DEBANGEE MANDAL from India on September 19, 2017:

Many beautiful, evergreen and talented pieces have been composed this time. I love music , specially these old classics.

So, thank you for sharing this wonderful collection of songs.

FlourishAnyway (author) from USA on September 15, 2017:

Dianna - My husband reminded me of an an 1980s saying: "Death before disco." However, given time, we all appreciate the music we grew up with.

Dianna Mendez on September 15, 2017:

Who doesn't like the 70's music? I am still hearing that Funky tune!

FlourishAnyway (author) from USA on September 12, 2017:

Chris - We definitely have that in common! Thanks for stopping by!

Krzysztof Willman from Parlin, New Jersey on September 12, 2017:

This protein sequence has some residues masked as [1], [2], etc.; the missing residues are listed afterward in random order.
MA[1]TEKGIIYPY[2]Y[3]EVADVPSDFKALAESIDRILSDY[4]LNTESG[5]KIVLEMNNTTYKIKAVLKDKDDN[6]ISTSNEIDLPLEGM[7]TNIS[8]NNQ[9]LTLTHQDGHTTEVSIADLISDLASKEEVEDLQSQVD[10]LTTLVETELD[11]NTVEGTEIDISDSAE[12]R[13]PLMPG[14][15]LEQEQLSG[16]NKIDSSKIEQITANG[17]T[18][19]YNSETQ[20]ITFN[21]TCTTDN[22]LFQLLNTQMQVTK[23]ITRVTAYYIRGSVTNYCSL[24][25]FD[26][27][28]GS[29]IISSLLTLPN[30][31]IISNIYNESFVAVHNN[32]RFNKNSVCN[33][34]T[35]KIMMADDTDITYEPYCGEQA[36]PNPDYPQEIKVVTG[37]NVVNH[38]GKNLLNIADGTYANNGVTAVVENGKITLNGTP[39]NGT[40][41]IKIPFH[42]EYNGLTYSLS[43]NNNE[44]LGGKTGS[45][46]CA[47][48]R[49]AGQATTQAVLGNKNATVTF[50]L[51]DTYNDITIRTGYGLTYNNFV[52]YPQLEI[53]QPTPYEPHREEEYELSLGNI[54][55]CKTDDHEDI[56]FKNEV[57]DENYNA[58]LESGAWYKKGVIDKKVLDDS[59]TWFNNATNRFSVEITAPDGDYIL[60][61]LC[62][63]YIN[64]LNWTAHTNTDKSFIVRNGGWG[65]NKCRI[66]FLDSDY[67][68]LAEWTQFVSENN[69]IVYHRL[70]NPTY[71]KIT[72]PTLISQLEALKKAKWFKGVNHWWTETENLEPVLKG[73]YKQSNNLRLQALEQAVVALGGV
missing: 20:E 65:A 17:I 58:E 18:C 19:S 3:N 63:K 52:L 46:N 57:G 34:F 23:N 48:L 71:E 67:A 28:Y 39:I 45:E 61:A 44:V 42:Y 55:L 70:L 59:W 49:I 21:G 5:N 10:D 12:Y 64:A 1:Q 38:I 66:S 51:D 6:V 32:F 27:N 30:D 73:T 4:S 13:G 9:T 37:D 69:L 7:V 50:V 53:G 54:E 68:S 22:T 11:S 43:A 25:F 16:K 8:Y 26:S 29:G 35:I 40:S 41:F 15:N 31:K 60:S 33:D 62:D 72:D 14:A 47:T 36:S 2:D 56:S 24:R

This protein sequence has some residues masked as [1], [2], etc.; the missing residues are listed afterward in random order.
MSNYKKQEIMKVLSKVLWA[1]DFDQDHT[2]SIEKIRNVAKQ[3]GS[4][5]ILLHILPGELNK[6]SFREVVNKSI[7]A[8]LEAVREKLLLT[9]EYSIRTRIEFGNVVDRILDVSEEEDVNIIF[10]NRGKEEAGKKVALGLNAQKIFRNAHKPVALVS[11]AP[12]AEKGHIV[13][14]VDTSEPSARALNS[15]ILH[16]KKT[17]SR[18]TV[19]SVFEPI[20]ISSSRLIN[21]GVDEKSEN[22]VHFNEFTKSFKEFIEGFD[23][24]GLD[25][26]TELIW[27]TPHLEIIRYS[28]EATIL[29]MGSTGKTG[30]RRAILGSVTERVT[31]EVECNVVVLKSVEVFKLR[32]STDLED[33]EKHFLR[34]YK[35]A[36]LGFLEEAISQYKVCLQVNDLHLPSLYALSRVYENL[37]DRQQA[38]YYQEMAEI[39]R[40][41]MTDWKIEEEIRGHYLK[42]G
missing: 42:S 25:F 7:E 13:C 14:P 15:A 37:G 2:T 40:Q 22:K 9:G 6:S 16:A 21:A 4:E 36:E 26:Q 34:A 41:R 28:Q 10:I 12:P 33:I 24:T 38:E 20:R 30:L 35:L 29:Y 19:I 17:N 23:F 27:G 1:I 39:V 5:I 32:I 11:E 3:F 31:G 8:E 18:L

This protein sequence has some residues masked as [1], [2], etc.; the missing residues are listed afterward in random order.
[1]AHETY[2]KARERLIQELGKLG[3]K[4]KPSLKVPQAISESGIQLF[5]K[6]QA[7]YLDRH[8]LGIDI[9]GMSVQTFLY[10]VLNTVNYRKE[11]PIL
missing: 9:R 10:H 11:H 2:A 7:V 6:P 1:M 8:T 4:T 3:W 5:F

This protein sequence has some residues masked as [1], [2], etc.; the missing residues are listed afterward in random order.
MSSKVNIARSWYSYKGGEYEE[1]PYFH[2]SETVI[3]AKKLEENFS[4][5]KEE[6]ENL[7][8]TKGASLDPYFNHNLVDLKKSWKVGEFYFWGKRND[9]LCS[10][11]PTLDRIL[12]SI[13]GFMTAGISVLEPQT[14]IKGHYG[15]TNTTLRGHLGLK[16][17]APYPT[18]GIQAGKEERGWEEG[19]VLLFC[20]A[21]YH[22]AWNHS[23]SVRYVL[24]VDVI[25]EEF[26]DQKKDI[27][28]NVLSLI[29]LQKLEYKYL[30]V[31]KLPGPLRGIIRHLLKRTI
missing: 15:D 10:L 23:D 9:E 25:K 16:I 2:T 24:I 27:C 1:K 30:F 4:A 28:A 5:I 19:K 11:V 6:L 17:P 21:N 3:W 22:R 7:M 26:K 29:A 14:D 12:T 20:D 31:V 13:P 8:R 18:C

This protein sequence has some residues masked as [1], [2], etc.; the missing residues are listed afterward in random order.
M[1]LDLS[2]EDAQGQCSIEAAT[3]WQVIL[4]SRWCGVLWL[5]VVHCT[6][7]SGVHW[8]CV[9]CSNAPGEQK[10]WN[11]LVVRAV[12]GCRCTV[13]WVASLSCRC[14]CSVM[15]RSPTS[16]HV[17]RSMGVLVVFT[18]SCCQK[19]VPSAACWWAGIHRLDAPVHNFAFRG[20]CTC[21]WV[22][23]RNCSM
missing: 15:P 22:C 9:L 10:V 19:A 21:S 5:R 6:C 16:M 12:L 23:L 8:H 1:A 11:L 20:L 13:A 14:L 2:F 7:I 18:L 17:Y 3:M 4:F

I love older music and the 70s is one of the my favorite decades so thank you for sharing this list.

FlourishAnyway (author) from USA on September 09, 2017:

Devika - Thanks for sharing a bit about your love of the 1970s.

DDE on September 09, 2017:

Music from my time sounds great. I often listen to this music to remember how much younger I was and enjoyed listening then as I do now.

FlourishAnyway (author) from USA on September 07, 2017:

James - You've provided a stellar rundown of a decade that many people don't give enough credit to culturally. It was disco, yes, but so much more! Thanks for that fabulous "best of" music review ... quite a trip down memory lane!

James C Moore from Joliet, IL on September 07, 2017: